Trump says Texas’s challenge to his election loss is “the big one.” It’s almost certain to fail.

President Donald Trump proclaimed on Twitter Wednesday that the federal government “will intervene” in Texas from afar trial challenge the results of the presidential election he lost to Joe Biden, adding that the case – which comes as Trump and his allies are on a historic series of court defeats – is “the big one”.

“Our country needs a victory!” Trump wrote.

The case is the work of Trump’s staunch ally, Texas Attorney General Ken Paxton (who is under federal investigation and could therefore benefit from a possible presidential pardon). Paxton’s lawsuit asks the Supreme Court to block four states where Biden won the popular vote – Pennsylvania, Michigan, Wisconsin and Georgia – from voting for Biden.

It is unclear exactly what Trump meant by promising to “intervene” in the trial, which has the backing of 17 other Republican attorneys general who filed on Wednesday an amicus brief full of faulty arguments.

If the Texas trial succeeds and the four states in question are prevented from voting for Biden, that would mean Biden would no longer have the 270 electoral votes he needs to become president. This would obviously be a very big problem and could possibly mark the end of the democratic presidential elections in the United States. But there’s no reason to believe the Supreme Court will fit into an election Biden very clearly won.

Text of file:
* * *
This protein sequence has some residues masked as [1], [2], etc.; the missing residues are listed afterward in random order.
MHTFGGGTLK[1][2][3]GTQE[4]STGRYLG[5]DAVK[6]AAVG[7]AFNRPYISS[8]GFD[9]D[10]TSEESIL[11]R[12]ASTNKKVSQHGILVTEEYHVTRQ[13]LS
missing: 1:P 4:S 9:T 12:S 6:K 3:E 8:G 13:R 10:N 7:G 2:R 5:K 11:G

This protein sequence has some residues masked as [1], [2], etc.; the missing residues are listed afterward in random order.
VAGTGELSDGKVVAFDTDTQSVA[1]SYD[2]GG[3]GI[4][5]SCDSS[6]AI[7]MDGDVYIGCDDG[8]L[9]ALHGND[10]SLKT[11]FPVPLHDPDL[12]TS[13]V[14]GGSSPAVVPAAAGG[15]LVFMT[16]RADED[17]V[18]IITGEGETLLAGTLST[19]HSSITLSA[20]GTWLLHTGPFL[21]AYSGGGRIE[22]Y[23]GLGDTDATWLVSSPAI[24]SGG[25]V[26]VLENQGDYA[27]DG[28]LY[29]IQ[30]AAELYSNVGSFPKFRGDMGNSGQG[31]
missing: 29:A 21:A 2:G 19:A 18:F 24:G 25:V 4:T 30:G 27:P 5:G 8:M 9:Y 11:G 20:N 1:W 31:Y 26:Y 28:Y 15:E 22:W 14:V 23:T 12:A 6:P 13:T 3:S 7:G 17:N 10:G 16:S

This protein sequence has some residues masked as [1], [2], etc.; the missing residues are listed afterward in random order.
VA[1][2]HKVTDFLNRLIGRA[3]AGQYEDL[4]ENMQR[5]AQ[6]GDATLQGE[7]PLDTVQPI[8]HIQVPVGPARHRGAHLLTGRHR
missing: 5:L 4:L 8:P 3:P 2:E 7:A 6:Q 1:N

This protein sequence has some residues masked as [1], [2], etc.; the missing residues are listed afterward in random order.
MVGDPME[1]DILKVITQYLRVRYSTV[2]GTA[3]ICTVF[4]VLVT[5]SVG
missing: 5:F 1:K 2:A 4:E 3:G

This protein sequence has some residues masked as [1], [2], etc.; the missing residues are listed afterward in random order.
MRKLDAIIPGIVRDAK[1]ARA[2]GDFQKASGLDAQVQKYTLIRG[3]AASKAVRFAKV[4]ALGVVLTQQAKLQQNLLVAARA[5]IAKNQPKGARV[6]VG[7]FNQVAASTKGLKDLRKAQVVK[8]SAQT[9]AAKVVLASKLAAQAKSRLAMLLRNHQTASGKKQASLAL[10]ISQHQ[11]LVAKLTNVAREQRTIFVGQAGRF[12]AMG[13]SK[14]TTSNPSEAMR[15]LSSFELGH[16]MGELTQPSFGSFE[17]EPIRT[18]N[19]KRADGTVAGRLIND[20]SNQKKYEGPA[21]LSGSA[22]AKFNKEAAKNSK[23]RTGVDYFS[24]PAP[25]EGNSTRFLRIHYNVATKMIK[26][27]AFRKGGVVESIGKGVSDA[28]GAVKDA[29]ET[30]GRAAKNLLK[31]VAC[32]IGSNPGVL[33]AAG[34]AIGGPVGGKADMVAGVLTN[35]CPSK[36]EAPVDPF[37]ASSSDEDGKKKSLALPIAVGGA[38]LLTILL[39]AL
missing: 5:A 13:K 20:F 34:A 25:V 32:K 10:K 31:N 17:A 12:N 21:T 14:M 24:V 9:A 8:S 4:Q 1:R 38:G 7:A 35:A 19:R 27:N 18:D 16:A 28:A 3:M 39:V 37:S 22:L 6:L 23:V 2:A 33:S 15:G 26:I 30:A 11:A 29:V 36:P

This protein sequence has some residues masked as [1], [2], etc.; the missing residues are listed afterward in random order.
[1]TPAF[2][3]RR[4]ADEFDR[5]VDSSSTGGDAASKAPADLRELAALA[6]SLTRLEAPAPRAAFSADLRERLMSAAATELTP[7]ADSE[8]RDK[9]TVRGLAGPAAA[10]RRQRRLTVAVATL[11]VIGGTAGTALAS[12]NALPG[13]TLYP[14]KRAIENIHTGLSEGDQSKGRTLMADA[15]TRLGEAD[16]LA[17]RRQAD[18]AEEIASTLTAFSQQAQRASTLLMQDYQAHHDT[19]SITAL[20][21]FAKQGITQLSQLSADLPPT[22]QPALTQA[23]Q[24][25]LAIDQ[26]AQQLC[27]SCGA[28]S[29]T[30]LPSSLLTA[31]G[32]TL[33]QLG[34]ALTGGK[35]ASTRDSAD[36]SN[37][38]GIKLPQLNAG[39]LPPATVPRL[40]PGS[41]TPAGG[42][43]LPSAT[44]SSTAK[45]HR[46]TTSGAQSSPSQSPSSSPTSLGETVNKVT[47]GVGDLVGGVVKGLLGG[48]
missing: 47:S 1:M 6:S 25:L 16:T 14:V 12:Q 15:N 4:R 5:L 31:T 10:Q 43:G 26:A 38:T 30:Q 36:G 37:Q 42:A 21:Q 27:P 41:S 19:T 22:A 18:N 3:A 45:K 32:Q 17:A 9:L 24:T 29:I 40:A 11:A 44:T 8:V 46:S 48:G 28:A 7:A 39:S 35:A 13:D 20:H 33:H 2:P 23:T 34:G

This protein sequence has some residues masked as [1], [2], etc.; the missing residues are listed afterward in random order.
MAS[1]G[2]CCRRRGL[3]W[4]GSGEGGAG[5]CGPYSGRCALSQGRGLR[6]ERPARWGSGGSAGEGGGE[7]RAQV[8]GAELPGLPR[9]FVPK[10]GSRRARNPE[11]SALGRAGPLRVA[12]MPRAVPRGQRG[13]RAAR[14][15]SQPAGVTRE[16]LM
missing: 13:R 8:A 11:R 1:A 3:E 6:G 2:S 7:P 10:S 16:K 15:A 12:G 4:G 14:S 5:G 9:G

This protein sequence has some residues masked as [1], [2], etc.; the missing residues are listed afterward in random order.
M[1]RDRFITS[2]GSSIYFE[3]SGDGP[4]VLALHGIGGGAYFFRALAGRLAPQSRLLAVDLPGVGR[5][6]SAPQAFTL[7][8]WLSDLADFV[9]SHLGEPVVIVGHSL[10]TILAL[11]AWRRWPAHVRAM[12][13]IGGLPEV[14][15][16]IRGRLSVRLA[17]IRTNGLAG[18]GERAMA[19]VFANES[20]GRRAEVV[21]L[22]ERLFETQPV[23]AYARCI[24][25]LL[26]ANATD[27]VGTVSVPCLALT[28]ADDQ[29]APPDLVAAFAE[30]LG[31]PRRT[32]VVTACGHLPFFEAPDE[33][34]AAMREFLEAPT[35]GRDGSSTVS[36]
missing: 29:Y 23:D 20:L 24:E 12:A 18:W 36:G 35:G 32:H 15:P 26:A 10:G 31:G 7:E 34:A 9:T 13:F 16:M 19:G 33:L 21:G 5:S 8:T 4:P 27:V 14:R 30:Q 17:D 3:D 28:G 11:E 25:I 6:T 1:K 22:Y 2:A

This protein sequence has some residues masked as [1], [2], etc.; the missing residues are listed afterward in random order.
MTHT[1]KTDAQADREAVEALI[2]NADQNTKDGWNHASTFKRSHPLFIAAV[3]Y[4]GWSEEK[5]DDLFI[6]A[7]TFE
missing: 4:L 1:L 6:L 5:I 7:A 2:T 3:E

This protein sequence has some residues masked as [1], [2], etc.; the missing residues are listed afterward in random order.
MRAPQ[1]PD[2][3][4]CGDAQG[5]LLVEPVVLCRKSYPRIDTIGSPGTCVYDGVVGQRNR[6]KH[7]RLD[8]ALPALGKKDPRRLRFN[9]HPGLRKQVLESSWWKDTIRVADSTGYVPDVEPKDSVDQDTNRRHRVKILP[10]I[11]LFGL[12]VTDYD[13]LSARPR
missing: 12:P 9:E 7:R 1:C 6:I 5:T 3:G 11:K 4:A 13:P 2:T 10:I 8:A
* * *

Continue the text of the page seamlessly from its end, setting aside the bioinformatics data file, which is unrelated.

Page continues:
The Texas lawsuit is a slapdash effort

Like Amy Howe explains for SCOTUSblogThe Paxton lawsuit argues that voters in Texas were disenfranchised in a national election by lax postal voting standards in Pennsylvania, Michigan, Wisconsin and Georgia:

Texas Attorney General Ken Paxton’s filing accuses four-state government officials of using the COVID-19 pandemic to make changes to their states’ election laws through “executive trials or friendly, weakening lawsuits thus the integrity of the ballots ”. State officials, writes Paxton, have “inundated” their states with postal ballots and “weakened the most stringent security measures protecting the integrity of the verification of voting signatures and the requirements for voting. witnesses ”. As a result, Paxton argues, the 2020 election “suffered from significant and unconstitutional irregularities in these four states” – for example, by treating voters in democratic areas more favorably than in other areas. Taken together, says Paxton, these flaws make it impossible to know who “legitimately won the 2020 election and threatens to scramble all future elections.”